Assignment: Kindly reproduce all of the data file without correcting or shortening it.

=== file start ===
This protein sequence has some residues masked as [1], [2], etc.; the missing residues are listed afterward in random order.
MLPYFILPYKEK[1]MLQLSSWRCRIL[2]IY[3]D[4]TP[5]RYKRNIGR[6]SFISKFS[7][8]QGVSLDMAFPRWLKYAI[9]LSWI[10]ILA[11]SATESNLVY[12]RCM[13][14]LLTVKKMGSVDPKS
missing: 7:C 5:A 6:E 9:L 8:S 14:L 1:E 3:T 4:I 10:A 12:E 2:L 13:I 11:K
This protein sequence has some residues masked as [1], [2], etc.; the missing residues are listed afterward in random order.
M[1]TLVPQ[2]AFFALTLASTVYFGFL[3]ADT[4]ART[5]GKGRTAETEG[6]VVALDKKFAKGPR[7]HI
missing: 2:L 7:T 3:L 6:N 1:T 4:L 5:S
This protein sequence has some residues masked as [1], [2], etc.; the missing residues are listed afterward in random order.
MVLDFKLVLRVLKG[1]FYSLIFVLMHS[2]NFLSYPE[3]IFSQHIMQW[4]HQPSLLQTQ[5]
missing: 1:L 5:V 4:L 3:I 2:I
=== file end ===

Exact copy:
This protein sequence has some residues masked as [1], [2], etc.; the missing residues are listed afterward in random order.
MLPYFILPYKEK[1]MLQLSSWRCRIL[2]IY[3]D[4]TP[5]RYKRNIGR[6]SFISKFS[7][8]QGVSLDMAFPRWLKYAI[9]LSWI[10]ILA[11]SATESNLVY[12]RCM[13][14]LLTVKKMGSVDPKS
missing: 7:C 5:A 6:E 9:L 8:S 14:L 1:E 3:T 4:I 10:A 12:E 2:L 13:I 11:K
This protein sequence has some residues masked as [1], [2], etc.; the missing residues are listed afterward in random order.
M[1]TLVPQ[2]AFFALTLASTVYFGFL[3]ADT[4]ART[5]GKGRTAETEG[6]VVALDKKFAKGPR[7]HI
missing: 2:L 7:T 3:L 6:N 1:T 4:L 5:S
This protein sequence has some residues masked as [1], [2], etc.; the missing residues are listed afterward in random order.
MVLDFKLVLRVLKG[1]FYSLIFVLMHS[2]NFLSYPE[3]IFSQHIMQW[4]HQPSLLQTQ[5]
missing: 1:L 5:V 4:L 3:I 2:I